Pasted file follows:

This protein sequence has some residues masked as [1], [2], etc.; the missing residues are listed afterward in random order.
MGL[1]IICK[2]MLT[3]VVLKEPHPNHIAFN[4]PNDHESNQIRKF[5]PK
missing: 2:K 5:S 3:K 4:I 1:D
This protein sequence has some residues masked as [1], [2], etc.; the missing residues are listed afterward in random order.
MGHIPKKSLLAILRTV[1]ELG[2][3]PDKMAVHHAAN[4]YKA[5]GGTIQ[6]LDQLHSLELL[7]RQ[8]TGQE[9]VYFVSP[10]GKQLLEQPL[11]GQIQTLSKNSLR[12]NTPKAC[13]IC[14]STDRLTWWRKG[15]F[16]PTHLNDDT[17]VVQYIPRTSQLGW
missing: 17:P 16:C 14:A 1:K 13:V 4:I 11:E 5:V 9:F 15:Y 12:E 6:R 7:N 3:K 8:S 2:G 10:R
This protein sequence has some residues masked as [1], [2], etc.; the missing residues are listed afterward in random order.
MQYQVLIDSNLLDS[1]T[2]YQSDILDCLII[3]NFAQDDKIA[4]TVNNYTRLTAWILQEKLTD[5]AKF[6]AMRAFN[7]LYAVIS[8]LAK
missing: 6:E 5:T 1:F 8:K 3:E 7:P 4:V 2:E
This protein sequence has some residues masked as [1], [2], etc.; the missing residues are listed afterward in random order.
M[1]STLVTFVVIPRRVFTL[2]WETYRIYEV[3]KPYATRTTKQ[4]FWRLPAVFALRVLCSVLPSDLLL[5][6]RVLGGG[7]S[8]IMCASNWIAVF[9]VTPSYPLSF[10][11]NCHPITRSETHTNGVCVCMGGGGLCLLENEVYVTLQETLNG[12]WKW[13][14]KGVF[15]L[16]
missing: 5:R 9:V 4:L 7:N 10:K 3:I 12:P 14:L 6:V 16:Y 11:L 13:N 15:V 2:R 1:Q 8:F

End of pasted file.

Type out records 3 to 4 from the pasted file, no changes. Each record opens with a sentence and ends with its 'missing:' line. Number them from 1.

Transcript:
This protein sequence has some residues masked as [1], [2], etc.; the missing residues are listed afterward in random order.
MQYQVLIDSNLLDS[1]T[2]YQSDILDCLII[3]NFAQDDKIA[4]TVNNYTRLTAWILQEKLTD[5]AKF[6]AMRAFN[7]LYAVIS[8]LAK
missing: 6:E 5:T 1:F 8:K 3:E 7:P 4:V 2:E
This protein sequence has some residues masked as [1], [2], etc.; the missing residues are listed afterward in random order.
M[1]STLVTFVVIPRRVFTL[2]WETYRIYEV[3]KPYATRTTKQ[4]FWRLPAVFALRVLCSVLPSDLLL[5][6]RVLGGG[7]S[8]IMCASNWIAVF[9]VTPSYPLSF[10][11]NCHPITRSETHTNGVCVCMGGGGLCLLENEVYVTLQETLNG[12]WKW[13][14]KGVF[15]L[16]
missing: 5:R 9:V 4:L 7:N 10:K 3:I 12:P 14:L 6:V 16:Y 11:L 13:N 15:V 2:R 1:Q 8:F